Remember, giving advice is different from reassuring the person that you’re there for them. You can drop a text message, leave a handwritten note, check for food, and remind them when they’re in doubt that you’re going to be there for them in the darkness.

“Reassurance does miracle but needs you to be patient”

7. Maintain Healthy Boundaries

In every role and relationship, it is very important to maintain healthy boundaries. Neither should you come across as imposing to another person nor should you feel unavailable. Extremes of anything isn’t good for anyone’s health. You need to know when to time-out and time-in for the relationship to last longer and stay healthy.

“Every relation has a do’s and don’ts list”

8. Encourage and Save

When there is a mental health condition, encourage the person to seek help professionally. You can only do as much as possible. You can ask the person and accompany them to a therapist. If you find the person self-harming, try to keep them away from easy access to such resources. It is important to understand the reason for self-harm and acknowledge their pain again and again. Allow them to vent so they don’t need to self-harm.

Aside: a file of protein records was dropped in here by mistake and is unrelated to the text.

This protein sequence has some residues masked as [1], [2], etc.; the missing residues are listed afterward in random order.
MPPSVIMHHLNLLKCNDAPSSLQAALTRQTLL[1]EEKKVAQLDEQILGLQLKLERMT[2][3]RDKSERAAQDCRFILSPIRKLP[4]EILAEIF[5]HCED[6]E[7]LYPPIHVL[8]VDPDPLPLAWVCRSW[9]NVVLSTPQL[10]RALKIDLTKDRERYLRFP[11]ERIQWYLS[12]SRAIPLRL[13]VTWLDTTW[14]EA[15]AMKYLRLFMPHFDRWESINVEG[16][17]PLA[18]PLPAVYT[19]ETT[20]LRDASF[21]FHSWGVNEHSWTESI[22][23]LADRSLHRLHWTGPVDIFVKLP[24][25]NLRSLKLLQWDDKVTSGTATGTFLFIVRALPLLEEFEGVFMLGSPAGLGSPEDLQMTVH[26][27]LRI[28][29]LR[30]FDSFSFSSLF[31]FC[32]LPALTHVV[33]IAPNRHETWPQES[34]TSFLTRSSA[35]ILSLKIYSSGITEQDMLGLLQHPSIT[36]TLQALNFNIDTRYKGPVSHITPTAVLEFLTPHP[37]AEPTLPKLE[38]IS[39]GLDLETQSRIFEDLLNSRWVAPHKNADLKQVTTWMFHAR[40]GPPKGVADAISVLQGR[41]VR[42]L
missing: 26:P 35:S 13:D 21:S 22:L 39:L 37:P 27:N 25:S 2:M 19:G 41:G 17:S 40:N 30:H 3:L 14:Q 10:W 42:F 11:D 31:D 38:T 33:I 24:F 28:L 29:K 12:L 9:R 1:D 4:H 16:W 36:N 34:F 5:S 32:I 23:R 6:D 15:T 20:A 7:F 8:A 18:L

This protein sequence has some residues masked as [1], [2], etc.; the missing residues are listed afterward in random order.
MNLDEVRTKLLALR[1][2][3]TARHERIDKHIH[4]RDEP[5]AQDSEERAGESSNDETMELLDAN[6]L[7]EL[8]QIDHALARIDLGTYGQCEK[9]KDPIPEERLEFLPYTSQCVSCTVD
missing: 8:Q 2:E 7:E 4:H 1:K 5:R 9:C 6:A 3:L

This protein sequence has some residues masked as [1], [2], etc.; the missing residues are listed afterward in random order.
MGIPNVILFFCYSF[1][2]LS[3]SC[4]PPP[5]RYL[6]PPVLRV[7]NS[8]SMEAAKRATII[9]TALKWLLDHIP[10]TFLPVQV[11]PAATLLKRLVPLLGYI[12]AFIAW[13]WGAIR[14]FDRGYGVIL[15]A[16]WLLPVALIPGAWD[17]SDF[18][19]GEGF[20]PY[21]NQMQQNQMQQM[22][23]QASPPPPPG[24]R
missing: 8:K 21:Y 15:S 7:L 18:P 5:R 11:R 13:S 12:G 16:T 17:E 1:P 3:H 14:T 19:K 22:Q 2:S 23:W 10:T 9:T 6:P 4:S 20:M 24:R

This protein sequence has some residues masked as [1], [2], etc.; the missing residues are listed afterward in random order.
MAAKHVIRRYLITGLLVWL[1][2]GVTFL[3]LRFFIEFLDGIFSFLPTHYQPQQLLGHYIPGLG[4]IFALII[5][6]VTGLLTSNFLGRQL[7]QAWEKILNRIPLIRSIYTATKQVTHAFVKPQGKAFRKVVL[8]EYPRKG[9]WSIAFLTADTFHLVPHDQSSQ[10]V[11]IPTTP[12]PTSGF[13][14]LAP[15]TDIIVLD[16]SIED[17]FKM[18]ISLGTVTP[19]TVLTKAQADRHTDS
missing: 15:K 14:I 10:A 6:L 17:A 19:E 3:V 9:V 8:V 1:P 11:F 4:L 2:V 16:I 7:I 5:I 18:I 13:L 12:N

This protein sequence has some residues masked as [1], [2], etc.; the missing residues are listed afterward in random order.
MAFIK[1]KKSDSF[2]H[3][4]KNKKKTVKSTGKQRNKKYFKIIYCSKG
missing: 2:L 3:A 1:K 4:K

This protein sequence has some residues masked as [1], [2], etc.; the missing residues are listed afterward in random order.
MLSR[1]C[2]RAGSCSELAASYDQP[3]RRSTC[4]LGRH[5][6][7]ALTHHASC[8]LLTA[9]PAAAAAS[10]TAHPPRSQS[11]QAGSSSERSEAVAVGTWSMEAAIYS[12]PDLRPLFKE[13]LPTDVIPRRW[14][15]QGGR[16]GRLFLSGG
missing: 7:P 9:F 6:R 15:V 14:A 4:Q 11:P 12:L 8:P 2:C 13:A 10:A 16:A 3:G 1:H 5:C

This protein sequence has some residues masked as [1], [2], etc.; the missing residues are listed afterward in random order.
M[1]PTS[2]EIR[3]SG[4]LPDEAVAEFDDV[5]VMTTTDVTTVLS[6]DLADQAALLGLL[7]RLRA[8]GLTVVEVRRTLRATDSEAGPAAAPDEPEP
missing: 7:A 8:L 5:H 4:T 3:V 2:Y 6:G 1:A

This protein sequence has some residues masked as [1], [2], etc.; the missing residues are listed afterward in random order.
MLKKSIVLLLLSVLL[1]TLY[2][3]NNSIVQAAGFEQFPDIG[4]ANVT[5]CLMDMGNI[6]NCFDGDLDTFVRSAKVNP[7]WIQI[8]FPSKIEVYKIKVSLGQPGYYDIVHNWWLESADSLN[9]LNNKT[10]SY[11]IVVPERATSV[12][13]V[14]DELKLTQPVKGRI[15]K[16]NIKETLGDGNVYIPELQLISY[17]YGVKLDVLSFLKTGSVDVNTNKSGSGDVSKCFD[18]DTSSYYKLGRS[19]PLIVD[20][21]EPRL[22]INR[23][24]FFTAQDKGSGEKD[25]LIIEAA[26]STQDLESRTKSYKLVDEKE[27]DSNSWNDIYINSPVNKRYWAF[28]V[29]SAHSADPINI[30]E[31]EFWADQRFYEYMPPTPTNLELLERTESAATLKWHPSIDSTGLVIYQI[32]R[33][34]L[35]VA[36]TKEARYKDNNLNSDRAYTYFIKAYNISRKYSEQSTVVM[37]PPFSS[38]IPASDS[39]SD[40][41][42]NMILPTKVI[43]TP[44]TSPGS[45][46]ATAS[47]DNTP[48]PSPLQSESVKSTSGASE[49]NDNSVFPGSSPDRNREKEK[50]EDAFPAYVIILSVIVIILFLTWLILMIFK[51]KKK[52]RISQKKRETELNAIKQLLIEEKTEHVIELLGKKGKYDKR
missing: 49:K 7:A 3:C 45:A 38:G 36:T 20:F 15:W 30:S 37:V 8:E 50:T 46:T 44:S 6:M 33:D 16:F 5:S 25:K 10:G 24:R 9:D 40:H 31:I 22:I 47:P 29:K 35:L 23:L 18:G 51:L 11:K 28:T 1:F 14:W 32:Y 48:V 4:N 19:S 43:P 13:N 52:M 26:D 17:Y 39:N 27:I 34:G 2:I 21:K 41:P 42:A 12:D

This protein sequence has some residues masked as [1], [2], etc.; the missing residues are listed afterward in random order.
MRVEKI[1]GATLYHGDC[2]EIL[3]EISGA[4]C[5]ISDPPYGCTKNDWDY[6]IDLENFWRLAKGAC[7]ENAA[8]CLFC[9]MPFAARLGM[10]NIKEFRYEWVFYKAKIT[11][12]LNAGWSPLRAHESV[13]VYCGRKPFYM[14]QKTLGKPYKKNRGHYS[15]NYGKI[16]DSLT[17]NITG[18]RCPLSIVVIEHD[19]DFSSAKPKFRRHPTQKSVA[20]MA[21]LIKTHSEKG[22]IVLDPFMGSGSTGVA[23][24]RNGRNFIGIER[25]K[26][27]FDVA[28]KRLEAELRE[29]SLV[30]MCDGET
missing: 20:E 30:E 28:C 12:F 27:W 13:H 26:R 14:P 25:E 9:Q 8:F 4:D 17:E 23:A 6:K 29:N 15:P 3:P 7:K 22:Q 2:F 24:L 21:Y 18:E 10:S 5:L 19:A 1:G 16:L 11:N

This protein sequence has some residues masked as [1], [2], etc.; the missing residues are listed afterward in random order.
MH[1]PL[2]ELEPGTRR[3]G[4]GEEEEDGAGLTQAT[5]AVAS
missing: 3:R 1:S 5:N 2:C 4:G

“Venting will only take place when they feel safe to share”

9. It’s not a Blame-Game

Keep in mind that they’re already struggling and somewhere deep down blaming themselves for feeling this way. The best you can do is avoid blaming them. For example, avoid comments - you’re pretending to feel this way; because of you the house is always in a mess; put your act together because it’s torturous to be with you. Let’s accept them!

“self-blaming does a lot of damage, don’t add to the list”

10. Acceptance

Acceptance can happen at any level. It takes a long time to heal and a part of it is self-acceptance. It takes courage to accept and be okay to not be okay. So the best you can do is accept them and see them separate from their condition. Empathy is the key that drives acceptance for others.

“Illness is a small part of them, it doesn’t define them”

11. Able and Capable

Mental illnesses do have an invisible streak to them and it is difficult to judge between when a person can perform the task and when they need to pause. You can still consider them able and capable. Let’s not decide for them. Instead, give them support to help make decisions.

“They’re not disabled, they can decide for themselves”

Caution: This isn’t a replacement for professional help or therapeutic aid. These are general things one can do. It may or may not work for some mental health illnesses. Please note, the intensity, duration, and severity of an illness are important for you to help out. To reach out to a person, please follow these general tips!

#mentalhealth #quicktips #support #mentalwellbeing #family #friends #mentalillness #love #care #help